from Betty Sanders
Our chilly, wet spring is finally behind us. It’s time to put out tender annuals. Whether you are planting geraniums and impatiens or verbena and angelonia, annuals can now safely be put in the ground or in your container gardens.
In the vegetable garden, it’s time to plant tomatoes, peppers, eggplant, melon, summer and winter squash. Use cutworm collars on tomatoes, eggplant and peppers. Cutworms chew off your plants just above ground level but can be deterred by a simple collar of stiff cardboard or a bottomless can pushed one inch or more into the soil around the plant’s stem.
Cage your tomatoes. Don’t leave your tomatoes lying on the ground, they need to be grown on a trellis or in cages. The fruit is more likely to rot if sitting on wet soil. Mulching around the base of tomato plants will keep the soil evenly moist and reduce the incidence of blossom end rot. And feel free to cut off the topmost branches if your tomatoes plants are getting too tall for their cage –or for you to harvest.
As the days get longer and hotter, make certain your garden doesn’t dry out. Plants under stress will not provide what you are growing them for. Pine needles, shredded bark, and leaf mold are all attractive beneficial mulches for flowers and vegetables that reduce weeds and preserve water — but no more than two inches of mulch! Too much is as bad as too little.
When your rhododendrons (and remember azaleas are rhododendrons) are finished blooming, remove the dead flower heads. The plants will look better and not waste energy producing seeds you don’t want.
When your bearded iris finish blooming, it’s time to divide them. Dig up the entire clump of tubers and divide it into two-armed ‘fans’. These will provide a good display next year. Because you have reduced the roots, also cut the foliage back by half. And discard any tubers that show signs of iris borer infestation.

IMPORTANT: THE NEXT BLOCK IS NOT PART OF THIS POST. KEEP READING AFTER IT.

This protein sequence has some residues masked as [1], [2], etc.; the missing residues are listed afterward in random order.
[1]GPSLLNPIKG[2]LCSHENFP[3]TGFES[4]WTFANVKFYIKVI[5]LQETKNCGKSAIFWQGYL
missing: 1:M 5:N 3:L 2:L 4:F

Hyacinths yield dividends. In my garden, grape hyacinths are permitted to go to seed and self-sow, providing many new plants in the future. Next year you will get only greens (which look like grass) but, in a couple of years, you will have greatly increased the number of hyacinth flowers. Daffodils, on the other hand, are best deadheaded after the flower has passed to put strength back in the strength back in the bulb. This way the bulb will produce bulbils that in a couple of years will look like small bulbs and begin producing more daffodil flowers.
Keep up your weeding. Weeds are your plants enemies, stealing water, nutrients and sunlight. Straw or weighted newspapers placed between rows effectively block most weeds in the vegetable garden; reducing your workload and giving you more time to enjoy the garden.
Now is the time to prune spring blooming shrubs before they set next year’s flowers. As you prune, use this clean-up process to also set the future shape of the plant. Left on their own, most shrubs want to get larger than the space you’ve allotted them. Your spring pruning will ensure the plant stays in the site as you envisioned when first planted.
Side dress the beds of perennials such as rhubarb and asparagus beds after the harvest is finished with composted manure or other organic fertilizers. These plants are heavy feeders and need to replenish their reserves for next year.
Add native plants to your landscape. Native plants require less maintenance than lawns, mulch tree, shrub and perennials bed. Once established, they require less water, no fertilizers and no pesticides. An additional benefit is they attract native birds, butterflies and admirers.
Give your houseplants a summer of rejuvenation. Now that nighttime temperatures don’t go lower than 55 degrees, set houseplants out on a screened porch where they’ll get more sun and fresh air. Their time in a new environment will also promote growth and blooming.
You can read more of Betty's horticultural advise on her website, www.BettyOnGardening.com. She is a lifetime Master Gardener.
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